Sleep deprivation disrupts the way brain cells communicate with each other, which may explain why a bad night’s sleep can cause memory lapses and poor concentration. Itzhak Fried, of the University of California at Los Angeles, and his team discovered this by studying the brains of 12 people with epilepsy.
Schrödinger’s cat is the poster child for quantum weirdness. Now it has been immortalised in a portrait created by one of the theory’s strangest consequences: quantum entanglement. These images were generated using a cat stencil and entangled photons. The really spooky part is that the photons used to generate the image never interacted with the stencil, while the photons that illuminated the stencil were never seen by the camera.
Women who have been underweight are 30 per cent more likely to undergo menopause before the age of 45. That’s according to an analysis of data from nearly 79,000 women whose health was tracked for 22 years. Women in the study were classed as being underweight if they had a body mass index (BMI) of 18.5 or lower. Women who fell into this category at any age had, on average, a 30 per cent increased risk of early menopause, compared with women with a “normal” BMI, between 18.5 and 22.4.
Muck Rack makes it simple to find people, tweets, or articles that mention any name, keyword, company, hashtag etc. We've compiled this guide to help you make the most of your search.
Selecting a term
Start searching tweets, articles from media outlets, articles mentioned in tweets, journalists'
names, titles and bios with some suggested searches:
Companies or Topics (e.g. iPhone, Microsoft)
Phrases (e.g. "cloud computing") — use quotes to keep the terms together
Twitter handles (e.g. @username) — returns those who have mentioned or replied to
Names (e.g. "David Pogue")
Hashtags (e.g. #sxsw, #london2012)
Bio details (e.g. vegan, Olympics, father)
Muck Rack's Advanced Search allows for many boolean operators.
Find results that mention multiple specified terms, use AND or
+. For example, ensure each result contains both Elon Musk and Mark Zuckerberg by
searching Musk AND Zuckerberg or Musk + Zuckerberg.
Use the operators OR or , to broaden your search when you'd like either of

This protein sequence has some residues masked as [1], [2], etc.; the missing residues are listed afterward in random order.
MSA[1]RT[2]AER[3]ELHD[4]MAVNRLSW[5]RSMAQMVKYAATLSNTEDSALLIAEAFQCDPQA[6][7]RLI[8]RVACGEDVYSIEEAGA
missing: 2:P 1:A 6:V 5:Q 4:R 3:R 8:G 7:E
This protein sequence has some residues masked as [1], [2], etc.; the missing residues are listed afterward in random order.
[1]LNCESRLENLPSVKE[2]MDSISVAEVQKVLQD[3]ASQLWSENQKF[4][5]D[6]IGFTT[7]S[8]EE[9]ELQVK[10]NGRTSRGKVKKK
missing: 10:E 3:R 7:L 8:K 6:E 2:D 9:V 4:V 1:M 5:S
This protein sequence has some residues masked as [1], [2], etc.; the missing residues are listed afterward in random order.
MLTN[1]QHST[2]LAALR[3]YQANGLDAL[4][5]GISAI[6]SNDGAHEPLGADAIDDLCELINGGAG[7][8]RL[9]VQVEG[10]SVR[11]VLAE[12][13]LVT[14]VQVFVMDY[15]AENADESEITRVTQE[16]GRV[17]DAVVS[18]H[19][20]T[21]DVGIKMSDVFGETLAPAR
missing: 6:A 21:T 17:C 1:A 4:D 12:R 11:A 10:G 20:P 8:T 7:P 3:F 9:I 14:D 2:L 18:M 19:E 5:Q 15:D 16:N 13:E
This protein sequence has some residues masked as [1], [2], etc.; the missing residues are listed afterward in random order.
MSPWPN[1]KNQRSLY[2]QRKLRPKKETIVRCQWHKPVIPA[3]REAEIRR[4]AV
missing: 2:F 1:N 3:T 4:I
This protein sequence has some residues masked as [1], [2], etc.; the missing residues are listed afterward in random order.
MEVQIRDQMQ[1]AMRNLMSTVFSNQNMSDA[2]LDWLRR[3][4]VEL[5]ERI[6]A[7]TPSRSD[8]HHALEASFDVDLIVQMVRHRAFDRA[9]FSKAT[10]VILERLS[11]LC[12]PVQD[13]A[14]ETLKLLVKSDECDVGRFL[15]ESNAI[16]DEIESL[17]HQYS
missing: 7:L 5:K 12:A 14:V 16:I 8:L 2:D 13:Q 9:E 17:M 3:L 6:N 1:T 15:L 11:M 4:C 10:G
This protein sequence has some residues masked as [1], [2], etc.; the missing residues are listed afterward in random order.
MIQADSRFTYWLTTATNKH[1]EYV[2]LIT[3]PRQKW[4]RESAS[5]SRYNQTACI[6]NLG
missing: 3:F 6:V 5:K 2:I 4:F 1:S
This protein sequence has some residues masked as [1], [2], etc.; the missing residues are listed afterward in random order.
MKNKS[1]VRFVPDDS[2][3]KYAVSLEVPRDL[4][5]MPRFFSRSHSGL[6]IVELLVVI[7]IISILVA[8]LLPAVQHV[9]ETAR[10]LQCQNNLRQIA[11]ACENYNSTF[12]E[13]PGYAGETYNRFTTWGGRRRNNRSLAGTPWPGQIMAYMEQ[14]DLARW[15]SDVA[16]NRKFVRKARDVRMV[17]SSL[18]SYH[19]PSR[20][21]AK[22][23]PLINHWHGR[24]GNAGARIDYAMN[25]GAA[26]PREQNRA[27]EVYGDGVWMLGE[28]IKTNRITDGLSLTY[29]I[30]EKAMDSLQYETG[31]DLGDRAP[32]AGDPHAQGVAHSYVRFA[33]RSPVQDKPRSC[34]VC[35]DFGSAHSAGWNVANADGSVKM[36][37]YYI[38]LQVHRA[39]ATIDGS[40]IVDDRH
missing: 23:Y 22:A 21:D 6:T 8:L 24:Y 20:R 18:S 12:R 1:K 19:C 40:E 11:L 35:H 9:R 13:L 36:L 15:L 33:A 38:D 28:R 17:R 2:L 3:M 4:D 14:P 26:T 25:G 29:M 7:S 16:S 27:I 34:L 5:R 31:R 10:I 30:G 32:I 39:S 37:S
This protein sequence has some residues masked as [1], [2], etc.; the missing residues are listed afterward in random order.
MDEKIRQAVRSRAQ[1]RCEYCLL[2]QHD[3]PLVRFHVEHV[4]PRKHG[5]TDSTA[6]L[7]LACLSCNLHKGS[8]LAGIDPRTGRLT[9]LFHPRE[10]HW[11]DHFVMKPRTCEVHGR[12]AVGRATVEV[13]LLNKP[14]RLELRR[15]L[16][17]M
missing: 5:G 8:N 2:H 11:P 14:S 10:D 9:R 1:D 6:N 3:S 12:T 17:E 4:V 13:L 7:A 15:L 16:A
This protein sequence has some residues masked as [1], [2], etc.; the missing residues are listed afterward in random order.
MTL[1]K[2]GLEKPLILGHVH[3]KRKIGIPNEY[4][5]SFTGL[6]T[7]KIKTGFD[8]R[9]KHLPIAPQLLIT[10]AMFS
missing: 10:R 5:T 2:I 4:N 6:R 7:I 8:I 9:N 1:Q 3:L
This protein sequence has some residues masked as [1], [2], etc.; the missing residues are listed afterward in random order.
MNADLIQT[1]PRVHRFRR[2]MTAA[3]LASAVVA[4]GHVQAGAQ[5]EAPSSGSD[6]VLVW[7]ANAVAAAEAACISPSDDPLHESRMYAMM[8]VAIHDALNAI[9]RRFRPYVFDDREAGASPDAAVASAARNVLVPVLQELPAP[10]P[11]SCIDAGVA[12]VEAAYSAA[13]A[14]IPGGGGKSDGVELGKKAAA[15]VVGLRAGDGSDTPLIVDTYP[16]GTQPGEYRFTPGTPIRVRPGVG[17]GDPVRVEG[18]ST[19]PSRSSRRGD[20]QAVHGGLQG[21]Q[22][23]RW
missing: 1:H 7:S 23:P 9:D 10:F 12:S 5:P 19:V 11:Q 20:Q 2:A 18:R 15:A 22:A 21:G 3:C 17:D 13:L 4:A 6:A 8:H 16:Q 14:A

multiple terms to appear in results. (This is the default behavior of our search when no operators
are used). For example, results will contain either cake or cookie by searching cake OR cookie or cake,cookie
Use NOT or - to subtract results from your search. For
example, searching Disney will yield results about the Walt Disney Company as well as Walt Disney
World Resort. To exclude mentions of Disney World, search for Disney -World or Disney
When using one of these operators with a phrase, enclose it in quotation marks. For example, you can
find results about smartphones excluding Apple's iPhone 4S by searching smartphone -"iPhone
Exact case matching or punctuation
If you're searching for a brand name or keyword that relies on specific punctuation marks or capitalization, you can
find results that match your exact query by adding matchcase: before the keyword you're searching for, like matchcase:E*TRADE .
Use parentheses to separate multiple
boolean phrases. For example, to find journalists talking about having fun in Disney World or
Disneyland, search for ("disney world" OR disneyland) AND fun.
An asterisk can be used to search for any variation of a root word truncated by the asterisk. For example, searching for admin* will return results for administrator, administration, administer, administered, etc.
A near operator is an AND operator where you can control the distance between the words. You can vary the distance the near operation uses by adding a forward slash and number (between 0-99) such as strawberries NEAR/10 "whipped cream", which means the strawberries must exist within 10 words of "whipped cream".